Rep. Michele Bachmann (R-Minn.) refused Sunday to retreat from her characterization of the Obama administration as a "gangster government."
The House Tea Party Caucus founder said, "I don't take back my statement on gangster government," a phrase she used at a tea party gathering in April. "I think that there have been actions that have been taken by this government that I think are corrupt," she said during her appearance on NBC's "Meet the Press."
She hammered at the administration Sunday for $105 billion included in last year's health care overhaul law for its implementation, regardless of the questions put to her. Bachmann called on the White House last week to apologize for the funding, which the Congressional Research Service reported in October.
The money was "hidden in various parts of the bill," she said Sunday. "Members of Congress didn't even know this money was in the bill, because we couldn't read the bill before it was passed, because it wasn't given to us but hours before we had to vote for it," she said.
Bachmann said she hasn't "made a decision either way about plans for" entering the 2012 presidential election.
"We can do so much better, she said. "And that's what I'm talking about with people in the next few months. We need to think very strongly. A second administration of Jimmy Carter wouldn't have done this country any favors. We need to make sure we don't have a second Barack Obama administration."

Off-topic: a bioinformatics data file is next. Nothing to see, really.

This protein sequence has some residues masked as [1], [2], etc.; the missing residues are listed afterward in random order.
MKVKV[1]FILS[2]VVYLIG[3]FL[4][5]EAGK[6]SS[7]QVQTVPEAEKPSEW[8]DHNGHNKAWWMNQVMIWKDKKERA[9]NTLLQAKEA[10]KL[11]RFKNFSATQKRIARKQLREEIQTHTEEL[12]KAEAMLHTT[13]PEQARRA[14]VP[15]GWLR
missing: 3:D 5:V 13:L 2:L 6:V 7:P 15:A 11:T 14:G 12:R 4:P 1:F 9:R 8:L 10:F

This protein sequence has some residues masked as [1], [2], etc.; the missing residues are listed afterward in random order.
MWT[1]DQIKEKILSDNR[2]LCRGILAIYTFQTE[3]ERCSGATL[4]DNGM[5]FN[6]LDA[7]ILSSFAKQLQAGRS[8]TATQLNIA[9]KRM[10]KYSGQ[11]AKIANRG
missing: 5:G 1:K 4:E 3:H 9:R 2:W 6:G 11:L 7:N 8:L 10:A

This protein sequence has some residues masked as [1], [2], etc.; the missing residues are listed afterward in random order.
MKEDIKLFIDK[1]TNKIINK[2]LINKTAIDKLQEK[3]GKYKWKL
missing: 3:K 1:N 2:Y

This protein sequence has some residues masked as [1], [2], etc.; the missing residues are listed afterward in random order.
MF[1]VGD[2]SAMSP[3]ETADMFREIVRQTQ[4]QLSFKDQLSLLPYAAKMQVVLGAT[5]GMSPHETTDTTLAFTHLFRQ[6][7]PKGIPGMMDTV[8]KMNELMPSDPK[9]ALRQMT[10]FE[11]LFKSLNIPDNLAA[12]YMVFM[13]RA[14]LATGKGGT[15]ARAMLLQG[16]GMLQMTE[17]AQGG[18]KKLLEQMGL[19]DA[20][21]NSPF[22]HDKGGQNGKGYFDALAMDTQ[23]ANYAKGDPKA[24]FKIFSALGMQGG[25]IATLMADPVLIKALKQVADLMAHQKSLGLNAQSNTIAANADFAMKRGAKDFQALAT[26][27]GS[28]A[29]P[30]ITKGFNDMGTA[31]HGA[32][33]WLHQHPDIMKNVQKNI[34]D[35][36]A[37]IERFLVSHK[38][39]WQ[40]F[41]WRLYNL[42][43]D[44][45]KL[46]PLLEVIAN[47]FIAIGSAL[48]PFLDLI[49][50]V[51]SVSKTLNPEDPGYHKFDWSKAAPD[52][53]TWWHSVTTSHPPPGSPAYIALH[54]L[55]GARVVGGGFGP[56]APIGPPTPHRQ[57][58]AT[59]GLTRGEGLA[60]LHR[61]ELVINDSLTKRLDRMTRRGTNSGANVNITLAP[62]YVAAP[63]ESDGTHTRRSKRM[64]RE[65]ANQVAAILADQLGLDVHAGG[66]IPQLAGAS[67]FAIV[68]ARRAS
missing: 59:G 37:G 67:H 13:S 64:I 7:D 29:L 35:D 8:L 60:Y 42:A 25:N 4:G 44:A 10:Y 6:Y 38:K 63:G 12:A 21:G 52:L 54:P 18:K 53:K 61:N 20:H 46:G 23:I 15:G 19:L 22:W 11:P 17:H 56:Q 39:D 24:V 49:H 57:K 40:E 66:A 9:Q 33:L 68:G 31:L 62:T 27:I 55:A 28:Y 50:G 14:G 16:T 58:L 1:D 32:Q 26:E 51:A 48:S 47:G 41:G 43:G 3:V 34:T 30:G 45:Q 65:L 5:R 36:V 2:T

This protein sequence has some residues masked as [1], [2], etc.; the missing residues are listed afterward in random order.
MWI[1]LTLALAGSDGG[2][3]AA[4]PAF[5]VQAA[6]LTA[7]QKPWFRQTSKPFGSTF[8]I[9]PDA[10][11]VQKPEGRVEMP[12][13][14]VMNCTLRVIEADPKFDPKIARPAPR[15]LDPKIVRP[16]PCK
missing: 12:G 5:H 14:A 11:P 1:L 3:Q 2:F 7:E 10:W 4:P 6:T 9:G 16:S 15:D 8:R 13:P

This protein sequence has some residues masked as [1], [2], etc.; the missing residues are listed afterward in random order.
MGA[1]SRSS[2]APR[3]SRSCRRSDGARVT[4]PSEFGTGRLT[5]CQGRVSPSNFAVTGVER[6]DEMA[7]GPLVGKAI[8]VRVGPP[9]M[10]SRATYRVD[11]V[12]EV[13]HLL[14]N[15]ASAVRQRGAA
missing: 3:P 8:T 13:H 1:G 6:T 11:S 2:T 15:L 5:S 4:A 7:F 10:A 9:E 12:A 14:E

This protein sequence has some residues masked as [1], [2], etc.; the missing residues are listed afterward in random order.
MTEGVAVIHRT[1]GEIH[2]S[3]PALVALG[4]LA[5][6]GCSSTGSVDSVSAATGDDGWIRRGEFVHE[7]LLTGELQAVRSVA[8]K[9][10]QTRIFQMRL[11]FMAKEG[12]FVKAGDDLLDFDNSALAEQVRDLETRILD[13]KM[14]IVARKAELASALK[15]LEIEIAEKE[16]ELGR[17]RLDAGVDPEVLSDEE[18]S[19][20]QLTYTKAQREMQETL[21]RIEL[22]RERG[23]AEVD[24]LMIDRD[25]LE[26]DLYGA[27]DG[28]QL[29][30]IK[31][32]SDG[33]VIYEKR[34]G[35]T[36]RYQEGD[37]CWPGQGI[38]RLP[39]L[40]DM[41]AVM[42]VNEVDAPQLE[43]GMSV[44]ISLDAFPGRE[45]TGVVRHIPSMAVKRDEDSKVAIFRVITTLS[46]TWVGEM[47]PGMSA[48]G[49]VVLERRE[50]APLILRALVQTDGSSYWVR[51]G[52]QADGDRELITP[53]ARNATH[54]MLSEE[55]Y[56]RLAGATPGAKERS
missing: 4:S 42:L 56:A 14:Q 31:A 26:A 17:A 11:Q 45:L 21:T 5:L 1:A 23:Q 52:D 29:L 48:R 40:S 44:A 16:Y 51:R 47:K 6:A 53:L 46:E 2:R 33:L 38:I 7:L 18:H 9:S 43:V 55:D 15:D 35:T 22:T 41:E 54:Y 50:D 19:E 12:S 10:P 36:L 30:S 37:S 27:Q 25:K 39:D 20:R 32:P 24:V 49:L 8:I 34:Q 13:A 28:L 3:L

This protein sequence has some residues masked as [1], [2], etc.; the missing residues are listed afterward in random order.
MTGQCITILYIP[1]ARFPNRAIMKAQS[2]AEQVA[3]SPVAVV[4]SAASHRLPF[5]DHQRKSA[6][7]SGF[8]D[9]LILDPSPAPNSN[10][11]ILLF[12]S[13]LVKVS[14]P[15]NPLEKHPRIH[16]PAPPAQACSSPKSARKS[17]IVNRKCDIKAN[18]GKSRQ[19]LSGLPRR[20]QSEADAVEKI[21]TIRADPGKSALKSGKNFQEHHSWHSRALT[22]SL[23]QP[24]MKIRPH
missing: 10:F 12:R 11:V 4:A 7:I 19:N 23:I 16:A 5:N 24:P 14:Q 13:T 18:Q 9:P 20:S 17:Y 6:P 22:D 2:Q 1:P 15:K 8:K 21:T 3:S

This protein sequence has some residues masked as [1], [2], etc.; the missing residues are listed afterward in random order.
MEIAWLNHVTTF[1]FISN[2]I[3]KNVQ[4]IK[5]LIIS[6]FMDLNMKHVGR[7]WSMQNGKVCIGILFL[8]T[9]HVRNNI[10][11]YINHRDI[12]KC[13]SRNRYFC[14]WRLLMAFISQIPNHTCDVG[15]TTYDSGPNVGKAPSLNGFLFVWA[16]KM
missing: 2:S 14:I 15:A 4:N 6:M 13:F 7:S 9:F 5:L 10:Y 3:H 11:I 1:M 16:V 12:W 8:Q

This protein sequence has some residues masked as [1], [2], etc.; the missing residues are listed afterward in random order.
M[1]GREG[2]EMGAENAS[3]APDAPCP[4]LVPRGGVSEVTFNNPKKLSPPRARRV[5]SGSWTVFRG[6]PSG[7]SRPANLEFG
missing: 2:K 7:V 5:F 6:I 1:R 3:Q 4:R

When asked if she had a timeline for making a decision about running, she responded, "I think there's a normal course of events when a decision like that will be made. And if I choose to go down that road, I'll make the decision."
Terri Henderson, 6, center, whose mother is El Salvador, attends a rally with members of Congress at Union Station's Columbus Circle to announce the Restore Opportunity, Strengthen, and Improve the Economy (ROSIE) Act on July 29, 2014. The legislation provides incentives for government contractors to pay a living wage and other benefits that would help low-income workers.